BrainPort V100 by Wicab, Inc
What is it:
BrainPort V100 simply allows users to be able to “see with their tongue”. It is designed as a sensory substitution system for blind patients, as an oral-electronic vision aid. The surface of the tongue receives electro-tactile simulation that is translated from visual information, and this is able to aid blind patients with accessibility by assisting them in interpreting their environment. This device can also be used in conjunction with other assistive devices like dogs/ canes.
How it works:
A wearable video camera’s digital information is translated into gentle electrical simulation patterns that are on the tongue’s surface. It is described by users as feeling “bubble-like patterns on their tongue” as they learn to understand and interpret as the “shape, size, location and motion of objects in their environment”.
Speaking of learning, it is akin to picking up a new language – users have to undergo hours of supervised training to be able to use the device by themselves.
“Individuals need to complete a minimum of 10 hours of one-on-one training, over a three day period, with requirements and content customised for the individual user. The training sessions cover proper interpretation of sensory information and operation of the device controls.”
“It becomes a task of learning, no different than learning to ride a bike,” said a researcher. “The process is similar to how a baby learns to see. Things may be strange at first, but over time they become familiar.”
Taken from https://www.closingthegap.com/brainport-v100-oral-electronic-vision-aid/
1: An inch-long camera connected to the sunglasses sends the image it sees to the hand-held controller.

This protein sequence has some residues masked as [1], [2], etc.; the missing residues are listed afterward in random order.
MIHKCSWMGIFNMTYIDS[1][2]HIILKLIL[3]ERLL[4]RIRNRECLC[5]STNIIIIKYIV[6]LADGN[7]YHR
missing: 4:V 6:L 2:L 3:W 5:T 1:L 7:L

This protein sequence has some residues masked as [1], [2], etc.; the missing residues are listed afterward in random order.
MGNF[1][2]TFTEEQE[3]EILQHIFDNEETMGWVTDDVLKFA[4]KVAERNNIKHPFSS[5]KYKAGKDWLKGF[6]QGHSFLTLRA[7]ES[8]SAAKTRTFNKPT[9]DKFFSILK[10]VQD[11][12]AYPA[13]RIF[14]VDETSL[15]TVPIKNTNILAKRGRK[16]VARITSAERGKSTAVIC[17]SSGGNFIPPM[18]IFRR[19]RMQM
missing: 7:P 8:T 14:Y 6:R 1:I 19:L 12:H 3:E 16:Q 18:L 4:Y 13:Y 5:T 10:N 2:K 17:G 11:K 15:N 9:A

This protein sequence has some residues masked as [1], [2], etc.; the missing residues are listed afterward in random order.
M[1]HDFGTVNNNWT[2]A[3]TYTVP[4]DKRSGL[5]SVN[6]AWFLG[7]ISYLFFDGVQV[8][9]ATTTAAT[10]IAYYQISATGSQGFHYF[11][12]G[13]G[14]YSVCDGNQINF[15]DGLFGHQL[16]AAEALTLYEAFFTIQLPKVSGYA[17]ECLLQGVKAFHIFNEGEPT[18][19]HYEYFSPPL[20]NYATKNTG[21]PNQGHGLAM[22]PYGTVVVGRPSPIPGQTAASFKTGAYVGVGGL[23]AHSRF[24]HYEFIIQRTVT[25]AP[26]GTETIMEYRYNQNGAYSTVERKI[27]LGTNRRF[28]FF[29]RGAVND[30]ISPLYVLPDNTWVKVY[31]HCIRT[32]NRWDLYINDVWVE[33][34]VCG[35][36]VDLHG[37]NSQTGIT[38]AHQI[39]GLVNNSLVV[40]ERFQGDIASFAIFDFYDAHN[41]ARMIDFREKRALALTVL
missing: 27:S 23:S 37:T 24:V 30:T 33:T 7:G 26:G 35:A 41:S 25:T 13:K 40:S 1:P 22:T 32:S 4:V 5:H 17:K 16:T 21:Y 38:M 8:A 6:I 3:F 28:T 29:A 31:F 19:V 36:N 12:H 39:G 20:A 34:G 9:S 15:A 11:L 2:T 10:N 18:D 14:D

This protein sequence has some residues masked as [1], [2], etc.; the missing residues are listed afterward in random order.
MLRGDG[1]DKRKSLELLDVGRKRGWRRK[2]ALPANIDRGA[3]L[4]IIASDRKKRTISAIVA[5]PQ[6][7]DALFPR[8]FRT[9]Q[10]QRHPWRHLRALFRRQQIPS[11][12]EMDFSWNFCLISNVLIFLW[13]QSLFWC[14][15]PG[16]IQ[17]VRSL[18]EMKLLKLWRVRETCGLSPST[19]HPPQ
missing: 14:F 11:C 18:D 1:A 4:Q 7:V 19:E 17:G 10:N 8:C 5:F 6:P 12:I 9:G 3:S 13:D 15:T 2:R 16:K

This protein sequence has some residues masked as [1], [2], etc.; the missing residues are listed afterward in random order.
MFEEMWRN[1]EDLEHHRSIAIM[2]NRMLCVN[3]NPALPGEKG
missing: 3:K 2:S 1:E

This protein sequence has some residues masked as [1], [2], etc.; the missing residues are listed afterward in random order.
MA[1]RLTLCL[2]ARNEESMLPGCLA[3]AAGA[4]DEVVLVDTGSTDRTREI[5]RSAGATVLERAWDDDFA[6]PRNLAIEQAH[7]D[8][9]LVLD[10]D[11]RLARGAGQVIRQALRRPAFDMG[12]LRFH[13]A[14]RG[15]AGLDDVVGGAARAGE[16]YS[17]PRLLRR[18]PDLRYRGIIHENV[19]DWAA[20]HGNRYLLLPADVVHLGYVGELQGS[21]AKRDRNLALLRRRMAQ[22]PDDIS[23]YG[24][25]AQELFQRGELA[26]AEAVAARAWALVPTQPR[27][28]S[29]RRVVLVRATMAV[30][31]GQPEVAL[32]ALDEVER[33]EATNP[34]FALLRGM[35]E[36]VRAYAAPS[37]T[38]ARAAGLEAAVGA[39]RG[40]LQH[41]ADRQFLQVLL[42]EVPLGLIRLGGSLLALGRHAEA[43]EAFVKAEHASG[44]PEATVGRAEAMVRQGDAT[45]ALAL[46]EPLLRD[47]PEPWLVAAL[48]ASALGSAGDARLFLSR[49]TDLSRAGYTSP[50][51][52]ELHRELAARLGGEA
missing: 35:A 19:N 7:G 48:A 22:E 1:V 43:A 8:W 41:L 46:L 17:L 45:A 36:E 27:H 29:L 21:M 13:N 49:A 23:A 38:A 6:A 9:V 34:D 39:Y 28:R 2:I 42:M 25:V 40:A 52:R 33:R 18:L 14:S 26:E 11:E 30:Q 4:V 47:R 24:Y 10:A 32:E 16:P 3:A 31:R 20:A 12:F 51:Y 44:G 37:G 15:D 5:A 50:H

2: The controller converts the image into a low resolution black, white and grey picture.
3: This picture is recreated onto a grid of 400 electrodes that are on the tongue array. Each electrode pulses according to how much light is in that area of the picture (black/grey/white intensity).
4. The user ‘feels the shape’ and detects the patterns on the surface of their tongue.
5. Through learning, the brain eventually learns to pick up and ‘see’ the shape detected on the tongue.
- A study conducted to access the functional performance of the BrainPort V100 deemed that with the device, blind patients can more successfully carry out tasks. This is because this device gives users more information about their environment than traditional assistive devices like the cane, or a guide-dog, and thus enhances independence in day to day life.
- Using a sense to replace/ act as a substitution for another sense seems like it would be fairly intuitive to pick up, and it does appear that once the skill-set is learnt, it can simple to use – like a second nature to the users.
- Also, there is a new and improved version of the BrainPort V100 – the BrainPort Vision Pro!
- A very obvious con would be that if the patient has any oral conditions such as having numbness of their tongue/ experiencing lack of feeling in their tongue, this device would not work. Also, not much data is available on how the electrical simulations of the device would affect the tongue in the long run (>1 year).
- It is also very costly, at around $10,000 USD to get one.
Sensory substitution is a very intriguing path to explore – being able to see with one’s tongue is something that reminds me of Synesthesia (a condition in which a sense, such as hearing, is simultaneously perceived by one or more senses such as sight).
It also reminds me of a story, I think it was of a man who was able to taste shapes (or was it colour?). There is a book I remember reading years ago, and while I can’t quite recall the specific examples, it is very related to synesthesia – it is The Man Who Mistook His Wife for a Hat by Oliver Sacks.
Overall, I think that the key concept of replacing a sense with another (or even synesthesia) is one worth exploring for future projects/ or for fun!